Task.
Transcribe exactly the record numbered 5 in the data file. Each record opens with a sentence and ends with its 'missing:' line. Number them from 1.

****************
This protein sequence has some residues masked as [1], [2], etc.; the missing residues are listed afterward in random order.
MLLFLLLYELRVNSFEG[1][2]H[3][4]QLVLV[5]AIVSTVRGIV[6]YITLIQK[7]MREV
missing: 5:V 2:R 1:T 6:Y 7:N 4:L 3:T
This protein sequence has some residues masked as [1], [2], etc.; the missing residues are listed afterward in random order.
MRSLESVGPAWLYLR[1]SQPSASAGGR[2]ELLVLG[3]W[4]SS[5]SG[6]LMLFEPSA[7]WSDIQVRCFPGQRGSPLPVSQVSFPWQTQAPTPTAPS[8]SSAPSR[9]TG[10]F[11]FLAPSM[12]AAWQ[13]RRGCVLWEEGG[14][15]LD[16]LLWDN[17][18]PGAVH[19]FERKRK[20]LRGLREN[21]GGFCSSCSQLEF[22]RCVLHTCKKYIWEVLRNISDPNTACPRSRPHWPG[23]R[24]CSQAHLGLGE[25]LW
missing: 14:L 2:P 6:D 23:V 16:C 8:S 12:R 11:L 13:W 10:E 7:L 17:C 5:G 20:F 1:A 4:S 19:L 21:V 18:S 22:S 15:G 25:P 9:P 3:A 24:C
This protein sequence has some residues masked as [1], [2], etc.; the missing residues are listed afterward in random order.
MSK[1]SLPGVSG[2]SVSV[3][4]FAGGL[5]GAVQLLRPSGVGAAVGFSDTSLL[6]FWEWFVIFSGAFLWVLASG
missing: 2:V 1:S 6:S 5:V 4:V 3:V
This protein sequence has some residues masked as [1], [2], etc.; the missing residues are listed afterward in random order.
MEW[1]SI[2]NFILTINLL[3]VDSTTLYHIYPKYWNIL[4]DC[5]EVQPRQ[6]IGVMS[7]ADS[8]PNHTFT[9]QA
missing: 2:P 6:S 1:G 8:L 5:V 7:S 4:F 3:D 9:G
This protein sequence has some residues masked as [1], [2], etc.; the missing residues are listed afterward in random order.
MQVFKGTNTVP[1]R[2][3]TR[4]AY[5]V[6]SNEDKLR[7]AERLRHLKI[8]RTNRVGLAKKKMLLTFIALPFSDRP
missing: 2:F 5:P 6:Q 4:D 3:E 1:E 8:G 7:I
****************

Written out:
This protein sequence has some residues masked as [1], [2], etc.; the missing residues are listed afterward in random order.
MQVFKGTNTVP[1]R[2][3]TR[4]AY[5]V[6]SNEDKLR[7]AERLRHLKI[8]RTNRVGLAKKKMLLTFIALPFSDRP
missing: 2:F 5:P 6:Q 4:D 3:E 1:E 8:G 7:I